Therefore, it is desirable to provide a means for storing permanent network addresses in hardware network devices without requiring complex management functions or hardware.

SUMMARY OF THE INVENTION

According to one embodiment of the present invention, a method in a data network where the data network includes multiple terminal points interconnected by one or more network intermediate devices includes transmitting an invitation message from a first terminal point where the invitation message is broadcast through the data network to the multiple terminal points; in response to the invitation message, sending a reservation response message from a second terminal point where the reservation response message is broadcast through the data network to the multiple terminal points; and receiving the reservation response message at a first network intermediate device. The method further includes in response to the reservation response message, storing in the first network intermediate device for one reservation cycle a static forwarding address entry including the source address of the reservation response message and an identification of the port of the first network intermediate device on which the reservation response message is received.

In one embodiment, the method further includes at the expiration of each reservation cycle, repeating the transmission of the invitation message, repeating the transmission of the reservation response message and repeating the storage of the static address entry. Furthermore, the method includes in response to receiving the periodic invitation messages, aging the static forwarding address entries stored in the one or more network intermediate devices; upon receipt of a reservation response message from a responding terminal point, determining at the first network intermediate device whether a static address entry has been stored for that responding terminal point. If a static address entry has been stored for that responding terminal point, the method proceeds to update the static address entry associated with the responding terminal point. Finally, the method includes removing static forwarding address entries in the one or more network intermediate devices that have been aged.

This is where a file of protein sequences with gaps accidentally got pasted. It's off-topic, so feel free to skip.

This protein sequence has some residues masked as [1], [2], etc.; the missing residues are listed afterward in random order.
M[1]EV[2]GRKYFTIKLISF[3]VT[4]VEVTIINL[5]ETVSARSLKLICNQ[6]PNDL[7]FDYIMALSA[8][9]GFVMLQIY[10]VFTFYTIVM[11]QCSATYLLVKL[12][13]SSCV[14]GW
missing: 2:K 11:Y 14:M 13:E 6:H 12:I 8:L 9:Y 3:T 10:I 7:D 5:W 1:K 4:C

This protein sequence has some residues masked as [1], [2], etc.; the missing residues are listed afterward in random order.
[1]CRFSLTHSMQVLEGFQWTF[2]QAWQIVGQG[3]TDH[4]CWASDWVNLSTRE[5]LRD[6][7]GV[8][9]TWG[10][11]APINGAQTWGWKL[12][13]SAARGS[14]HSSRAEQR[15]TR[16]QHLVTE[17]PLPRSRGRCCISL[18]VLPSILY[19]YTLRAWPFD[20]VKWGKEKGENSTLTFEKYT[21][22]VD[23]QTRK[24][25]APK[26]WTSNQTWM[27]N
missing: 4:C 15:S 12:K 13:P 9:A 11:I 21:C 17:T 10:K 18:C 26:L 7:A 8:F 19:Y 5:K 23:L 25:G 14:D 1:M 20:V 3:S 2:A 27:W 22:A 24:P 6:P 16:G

The present invention is better understood upon consideration of the detailed description below and the accompanying drawings.

BRIEF DESCRIPTION OF THE DRAWINGS

FIG. 1 is a flowchart illustrating the static address reservation protocol according to one embodiment of the present invention.

FIG. 2 is schematic diagram of a data network illustrating the operation of the invitation scheme of the static address reservation protocol of FIG. 1.

FIG. 3 is schematic diagram of a data network illustrating the operation of the response and reservation scheme of the static address reservation protocol of FIG. 1.

FIG. 4 is a flowchart illustrating the static address reservation protocol according to an alternate embodiment of the present invention.

FIG. 5 is a schematic diagram of a data network illustrating the operation of the retransmit request scheme of the static address reservation protocol of FIG. 4.

FIG. 6 is schematic diagram of a data network illustrating the operation of the backup master invitation scheme of the static address reservation protocol of FIG. 4.

DETAILED DESCRIPTION OF THE PREFERRED EMBODIMENTS

In accordance with the principles of the present invention, a static address reservation protocol is implemented in a data network for locking network addresses in a network intermediate device as static addresses. In one embodiment, a designated terminal point on a data network transmits a broadcast message inviting other terminal points on the network to become static addresses in the network intermediate devices. Terminal points, wishing to become static address entries, respond with broadcast response messages. Network intermediate devices that understand the protocol of the present invention will learn the network addresses of the responding terminal points and make entries in a static forwarding address table associating the network addresses with the corresponding ports. In this manner, the network intermediate devices store static address entries which are entries that are not subject to the conventional aging process. Using static address entries can reduce the need for flooding of data frames and thus reduce unnecessary broadcast traffic in the data network.